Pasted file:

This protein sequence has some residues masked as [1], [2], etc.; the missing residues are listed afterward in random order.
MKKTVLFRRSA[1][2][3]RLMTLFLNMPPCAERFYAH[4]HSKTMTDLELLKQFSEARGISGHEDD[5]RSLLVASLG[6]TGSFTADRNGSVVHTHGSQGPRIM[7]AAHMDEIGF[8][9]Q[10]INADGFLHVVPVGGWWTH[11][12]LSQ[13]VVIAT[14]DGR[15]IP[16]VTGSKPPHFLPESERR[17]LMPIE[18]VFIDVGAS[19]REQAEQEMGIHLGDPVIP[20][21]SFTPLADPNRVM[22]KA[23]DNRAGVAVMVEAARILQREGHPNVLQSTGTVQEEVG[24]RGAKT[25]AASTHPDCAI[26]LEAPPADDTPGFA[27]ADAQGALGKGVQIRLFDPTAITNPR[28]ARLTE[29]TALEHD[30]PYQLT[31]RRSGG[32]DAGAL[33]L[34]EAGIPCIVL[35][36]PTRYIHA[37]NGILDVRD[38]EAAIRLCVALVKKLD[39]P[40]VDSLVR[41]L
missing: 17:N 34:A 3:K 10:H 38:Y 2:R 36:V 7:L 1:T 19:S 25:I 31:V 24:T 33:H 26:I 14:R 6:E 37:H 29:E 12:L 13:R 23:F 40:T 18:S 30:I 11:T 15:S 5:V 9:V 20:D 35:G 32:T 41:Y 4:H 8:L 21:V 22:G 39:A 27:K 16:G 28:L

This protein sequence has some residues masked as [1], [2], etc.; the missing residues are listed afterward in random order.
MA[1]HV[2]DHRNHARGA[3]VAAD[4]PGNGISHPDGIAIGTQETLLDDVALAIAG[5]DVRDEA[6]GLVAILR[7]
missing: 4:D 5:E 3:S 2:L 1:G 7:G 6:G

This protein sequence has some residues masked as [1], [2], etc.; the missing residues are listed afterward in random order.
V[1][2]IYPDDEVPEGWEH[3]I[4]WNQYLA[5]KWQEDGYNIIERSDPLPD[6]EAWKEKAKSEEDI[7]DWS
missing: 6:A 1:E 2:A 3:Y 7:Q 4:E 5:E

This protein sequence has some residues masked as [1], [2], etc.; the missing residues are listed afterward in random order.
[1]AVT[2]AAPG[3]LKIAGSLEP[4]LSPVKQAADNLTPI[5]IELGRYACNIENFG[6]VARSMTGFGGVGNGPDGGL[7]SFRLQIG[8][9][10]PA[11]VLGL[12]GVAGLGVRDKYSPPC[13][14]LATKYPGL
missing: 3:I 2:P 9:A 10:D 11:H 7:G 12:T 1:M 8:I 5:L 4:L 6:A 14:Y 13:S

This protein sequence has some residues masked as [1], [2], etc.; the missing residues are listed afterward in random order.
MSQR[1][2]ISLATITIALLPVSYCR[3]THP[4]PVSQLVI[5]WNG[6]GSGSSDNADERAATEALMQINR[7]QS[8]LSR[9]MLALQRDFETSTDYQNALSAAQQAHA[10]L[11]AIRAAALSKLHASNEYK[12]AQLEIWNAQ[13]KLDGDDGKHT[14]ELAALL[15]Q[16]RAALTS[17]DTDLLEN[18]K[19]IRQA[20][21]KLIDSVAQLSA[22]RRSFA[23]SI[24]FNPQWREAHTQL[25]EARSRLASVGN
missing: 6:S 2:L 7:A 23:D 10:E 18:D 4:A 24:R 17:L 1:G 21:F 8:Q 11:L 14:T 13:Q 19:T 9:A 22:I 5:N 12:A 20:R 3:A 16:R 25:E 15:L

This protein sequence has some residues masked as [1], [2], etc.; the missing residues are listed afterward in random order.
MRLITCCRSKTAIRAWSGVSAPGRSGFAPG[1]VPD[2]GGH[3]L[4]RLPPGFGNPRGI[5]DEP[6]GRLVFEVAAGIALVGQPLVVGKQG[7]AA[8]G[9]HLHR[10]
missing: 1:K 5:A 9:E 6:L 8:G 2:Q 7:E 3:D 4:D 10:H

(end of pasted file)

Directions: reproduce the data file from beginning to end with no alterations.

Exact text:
This protein sequence has some residues masked as [1], [2], etc.; the missing residues are listed afterward in random order.
MKKTVLFRRSA[1][2][3]RLMTLFLNMPPCAERFYAH[4]HSKTMTDLELLKQFSEARGISGHEDD[5]RSLLVASLG[6]TGSFTADRNGSVVHTHGSQGPRIM[7]AAHMDEIGF[8][9]Q[10]INADGFLHVVPVGGWWTH[11][12]LSQ[13]VVIAT[14]DGR[15]IP[16]VTGSKPPHFLPESERR[17]LMPIE[18]VFIDVGAS[19]REQAEQEMGIHLGDPVIP[20][21]SFTPLADPNRVM[22]KA[23]DNRAGVAVMVEAARILQREGHPNVLQSTGTVQEEVG[24]RGAKT[25]AASTHPDCAI[26]LEAPPADDTPGFA[27]ADAQGALGKGVQIRLFDPTAITNPR[28]ARLTE[29]TALEHD[30]PYQLT[31]RRSGG[32]DAGAL[33]L[34]EAGIPCIVL[35][36]PTRYIHA[37]NGILDVRD[38]EAAIRLCVALVKKLD[39]P[40]VDSLVR[41]L
missing: 17:N 34:A 3:K 10:H 38:Y 2:R 36:V 7:L 1:T 19:S 25:I 31:V 24:T 33:H 26:I 14:R 6:E 37:H 29:E 12:L 13:R 23:F 40:T 18:S 30:I 11:T 15:S 5:V 9:V 20:D 35:G 32:T 41:Y 4:H 8:L 21:V 22:G 39:A 27:K 16:G 28:L

This protein sequence has some residues masked as [1], [2], etc.; the missing residues are listed afterward in random order.
MA[1]HV[2]DHRNHARGA[3]VAAD[4]PGNGISHPDGIAIGTQETLLDDVALAIAG[5]DVRDEA[6]GLVAILR[7]
missing: 4:D 5:E 3:S 2:L 1:G 7:G 6:G

This protein sequence has some residues masked as [1], [2], etc.; the missing residues are listed afterward in random order.
V[1][2]IYPDDEVPEGWEH[3]I[4]WNQYLA[5]KWQEDGYNIIERSDPLPD[6]EAWKEKAKSEEDI[7]DWS
missing: 6:A 1:E 2:A 3:Y 7:Q 4:E 5:E

This protein sequence has some residues masked as [1], [2], etc.; the missing residues are listed afterward in random order.
[1]AVT[2]AAPG[3]LKIAGSLEP[4]LSPVKQAADNLTPI[5]IELGRYACNIENFG[6]VARSMTGFGGVGNGPDGGL[7]SFRLQIG[8][9][10]PA[11]VLGL[12]GVAGLGVRDKYSPPC[13][14]LATKYPGL
missing: 3:I 2:P 9:A 10:D 11:H 7:G 12:T 1:M 8:I 5:L 4:L 6:A 14:Y 13:S

This protein sequence has some residues masked as [1], [2], etc.; the missing residues are listed afterward in random order.
MSQR[1][2]ISLATITIALLPVSYCR[3]THP[4]PVSQLVI[5]WNG[6]GSGSSDNADERAATEALMQINR[7]QS[8]LSR[9]MLALQRDFETSTDYQNALSAAQQAHA[10]L[11]AIRAAALSKLHASNEYK[12]AQLEIWNAQ[13]KLDGDDGKHT[14]ELAALL[15]Q[16]RAALTS[17]DTDLLEN[18]K[19]IRQA[20][21]KLIDSVAQLSA[22]RRSFA[23]SI[24]FNPQWREAHTQL[25]EARSRLASVGN
missing: 6:S 2:L 7:A 23:D 10:E 18:D 4:A 24:R 17:L 1:G 21:F 8:Q 11:L 14:T 13:Q 19:T 9:A 22:I 5:N 12:A 20:R 3:A 16:R 25:E 15:L

This protein sequence has some residues masked as [1], [2], etc.; the missing residues are listed afterward in random order.
MRLITCCRSKTAIRAWSGVSAPGRSGFAPG[1]VPD[2]GGH[3]L[4]RLPPGFGNPRGI[5]DEP[6]GRLVFEVAAGIALVGQPLVVGKQG[7]AA[8]G[9]HLHR[10]
missing: 1:K 5:A 9:E 6:L 8:G 2:Q 7:E 3:D 4:D 10:H